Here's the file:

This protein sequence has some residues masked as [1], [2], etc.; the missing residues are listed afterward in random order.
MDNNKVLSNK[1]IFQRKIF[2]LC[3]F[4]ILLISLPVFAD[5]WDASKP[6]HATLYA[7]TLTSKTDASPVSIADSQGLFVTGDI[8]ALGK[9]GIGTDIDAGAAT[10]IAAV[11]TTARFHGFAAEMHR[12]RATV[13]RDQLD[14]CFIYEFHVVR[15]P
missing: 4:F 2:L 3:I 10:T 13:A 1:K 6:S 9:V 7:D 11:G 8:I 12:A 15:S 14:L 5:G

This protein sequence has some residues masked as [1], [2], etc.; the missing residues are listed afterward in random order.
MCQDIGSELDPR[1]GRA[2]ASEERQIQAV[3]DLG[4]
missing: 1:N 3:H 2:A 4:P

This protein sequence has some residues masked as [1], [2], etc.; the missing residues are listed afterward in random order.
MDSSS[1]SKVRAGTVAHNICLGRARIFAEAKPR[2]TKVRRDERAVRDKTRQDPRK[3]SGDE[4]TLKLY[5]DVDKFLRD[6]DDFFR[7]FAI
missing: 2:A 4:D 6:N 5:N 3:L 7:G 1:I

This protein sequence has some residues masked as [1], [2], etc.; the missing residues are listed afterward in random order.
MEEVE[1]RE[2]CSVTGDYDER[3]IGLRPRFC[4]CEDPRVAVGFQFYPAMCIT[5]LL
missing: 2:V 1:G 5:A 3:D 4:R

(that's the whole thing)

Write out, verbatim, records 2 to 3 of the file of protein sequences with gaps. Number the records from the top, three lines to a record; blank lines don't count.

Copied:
This protein sequence has some residues masked as [1], [2], etc.; the missing residues are listed afterward in random order.
MCQDIGSELDPR[1]GRA[2]ASEERQIQAV[3]DLG[4]
missing: 1:N 3:H 2:A 4:P

This protein sequence has some residues masked as [1], [2], etc.; the missing residues are listed afterward in random order.
MDSSS[1]SKVRAGTVAHNICLGRARIFAEAKPR[2]TKVRRDERAVRDKTRQDPRK[3]SGDE[4]TLKLY[5]DVDKFLRD[6]DDFFR[7]FAI
missing: 2:A 4:D 6:N 5:N 3:L 7:G 1:I